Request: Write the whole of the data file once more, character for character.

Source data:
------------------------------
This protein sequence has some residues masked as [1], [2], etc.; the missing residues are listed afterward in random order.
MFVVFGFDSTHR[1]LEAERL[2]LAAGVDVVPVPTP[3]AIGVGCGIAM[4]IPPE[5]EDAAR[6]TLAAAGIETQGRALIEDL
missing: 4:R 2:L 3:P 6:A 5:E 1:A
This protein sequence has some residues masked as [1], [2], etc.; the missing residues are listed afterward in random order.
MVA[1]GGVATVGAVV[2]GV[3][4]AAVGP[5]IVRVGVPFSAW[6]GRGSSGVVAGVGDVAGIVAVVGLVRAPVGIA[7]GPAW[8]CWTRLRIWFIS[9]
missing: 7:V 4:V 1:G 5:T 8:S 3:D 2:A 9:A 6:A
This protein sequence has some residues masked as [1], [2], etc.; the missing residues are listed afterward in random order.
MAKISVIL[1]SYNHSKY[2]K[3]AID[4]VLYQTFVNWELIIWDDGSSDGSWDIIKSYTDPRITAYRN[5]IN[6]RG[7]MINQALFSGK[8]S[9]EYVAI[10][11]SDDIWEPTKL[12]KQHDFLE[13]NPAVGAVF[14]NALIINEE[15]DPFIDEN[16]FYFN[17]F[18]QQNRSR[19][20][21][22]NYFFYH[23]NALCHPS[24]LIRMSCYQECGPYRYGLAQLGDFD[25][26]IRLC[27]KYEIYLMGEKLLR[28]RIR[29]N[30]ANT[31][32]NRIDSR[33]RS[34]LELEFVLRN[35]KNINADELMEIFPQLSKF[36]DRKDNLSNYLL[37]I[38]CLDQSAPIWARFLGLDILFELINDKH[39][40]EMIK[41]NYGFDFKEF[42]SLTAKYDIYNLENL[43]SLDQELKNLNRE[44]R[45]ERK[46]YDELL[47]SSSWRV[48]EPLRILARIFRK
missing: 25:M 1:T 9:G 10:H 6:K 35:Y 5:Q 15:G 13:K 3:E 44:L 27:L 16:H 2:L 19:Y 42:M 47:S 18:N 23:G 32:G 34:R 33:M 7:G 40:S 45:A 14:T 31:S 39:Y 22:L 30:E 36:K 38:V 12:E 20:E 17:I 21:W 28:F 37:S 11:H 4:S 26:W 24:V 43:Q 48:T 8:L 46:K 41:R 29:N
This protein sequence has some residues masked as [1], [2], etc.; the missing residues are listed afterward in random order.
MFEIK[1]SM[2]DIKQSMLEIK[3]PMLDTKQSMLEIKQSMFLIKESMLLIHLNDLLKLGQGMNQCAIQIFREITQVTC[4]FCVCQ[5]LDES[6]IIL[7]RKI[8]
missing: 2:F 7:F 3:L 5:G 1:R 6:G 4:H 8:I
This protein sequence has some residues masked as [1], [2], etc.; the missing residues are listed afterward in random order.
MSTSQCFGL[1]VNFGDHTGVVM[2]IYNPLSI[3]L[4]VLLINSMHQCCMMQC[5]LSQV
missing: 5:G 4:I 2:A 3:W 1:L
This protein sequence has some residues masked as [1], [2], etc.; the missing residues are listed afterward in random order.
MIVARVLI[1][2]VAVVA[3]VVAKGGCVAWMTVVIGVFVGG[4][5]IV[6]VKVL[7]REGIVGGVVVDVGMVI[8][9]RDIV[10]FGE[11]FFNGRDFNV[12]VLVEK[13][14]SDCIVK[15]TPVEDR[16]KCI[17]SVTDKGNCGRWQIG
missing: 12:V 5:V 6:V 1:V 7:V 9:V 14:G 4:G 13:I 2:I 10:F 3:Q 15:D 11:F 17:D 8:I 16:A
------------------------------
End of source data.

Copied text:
This protein sequence has some residues masked as [1], [2], etc.; the missing residues are listed afterward in random order.
MFVVFGFDSTHR[1]LEAERL[2]LAAGVDVVPVPTP[3]AIGVGCGIAM[4]IPPE[5]EDAAR[6]TLAAAGIETQGRALIEDL
missing: 4:R 2:L 3:P 6:A 5:E 1:A
This protein sequence has some residues masked as [1], [2], etc.; the missing residues are listed afterward in random order.
MVA[1]GGVATVGAVV[2]GV[3][4]AAVGP[5]IVRVGVPFSAW[6]GRGSSGVVAGVGDVAGIVAVVGLVRAPVGIA[7]GPAW[8]CWTRLRIWFIS[9]
missing: 7:V 4:V 1:G 5:T 8:S 3:D 2:A 9:A 6:A
This protein sequence has some residues masked as [1], [2], etc.; the missing residues are listed afterward in random order.
MAKISVIL[1]SYNHSKY[2]K[3]AID[4]VLYQTFVNWELIIWDDGSSDGSWDIIKSYTDPRITAYRN[5]IN[6]RG[7]MINQALFSGK[8]S[9]EYVAI[10][11]SDDIWEPTKL[12]KQHDFLE[13]NPAVGAVF[14]NALIINEE[15]DPFIDEN[16]FYFN[17]F[18]QQNRSR[19][20][21][22]NYFFYH[23]NALCHPS[24]LIRMSCYQECGPYRYGLAQLGDFD[25][26]IRLC[27]KYEIYLMGEKLLR[28]RIR[29]N[30]ANT[31][32]NRIDSR[33]RS[34]LELEFVLRN[35]KNINADELMEIFPQLSKF[36]DRKDNLSNYLL[37]I[38]CLDQSAPIWARFLGLDILFELINDKH[39][40]EMIK[41]NYGFDFKEF[42]SLTAKYDIYNLENL[43]SLDQELKNLNRE[44]R[45]ERK[46]YDELL[47]SSSWRV[48]EPLRILARIFRK
missing: 25:M 1:T 9:G 10:H 6:K 35:Y 5:Q 15:G 13:K 3:E 44:L 27:L 16:H 2:L 19:Y 42:M 47:S 18:N 23:G 32:G 34:R 33:M 7:G 40:S 45:A 14:T 31:S 39:Y 22:L 30:E 36:K 38:V 12:E 20:E 17:I 21:W 28:F 37:S 11:H 4:S 26:W 24:V 43:Q 48:T 8:L 46:K 41:R 29:N
This protein sequence has some residues masked as [1], [2], etc.; the missing residues are listed afterward in random order.
MFEIK[1]SM[2]DIKQSMLEIK[3]PMLDTKQSMLEIKQSMFLIKESMLLIHLNDLLKLGQGMNQCAIQIFREITQVTC[4]FCVCQ[5]LDES[6]IIL[7]RKI[8]
missing: 2:F 7:F 3:L 5:G 1:R 6:G 4:H 8:I
This protein sequence has some residues masked as [1], [2], etc.; the missing residues are listed afterward in random order.
MSTSQCFGL[1]VNFGDHTGVVM[2]IYNPLSI[3]L[4]VLLINSMHQCCMMQC[5]LSQV
missing: 5:G 4:I 2:A 3:W 1:L
This protein sequence has some residues masked as [1], [2], etc.; the missing residues are listed afterward in random order.
MIVARVLI[1][2]VAVVA[3]VVAKGGCVAWMTVVIGVFVGG[4][5]IV[6]VKVL[7]REGIVGGVVVDVGMVI[8][9]RDIV[10]FGE[11]FFNGRDFNV[12]VLVEK[13][14]SDCIVK[15]TPVEDR[16]KCI[17]SVTDKGNCGRWQIG
missing: 12:V 5:V 6:V 1:V 7:V 9:V 14:G 4:G 13:I 2:I 10:F 3:Q 15:D 11:F 17:D 8:I 16:A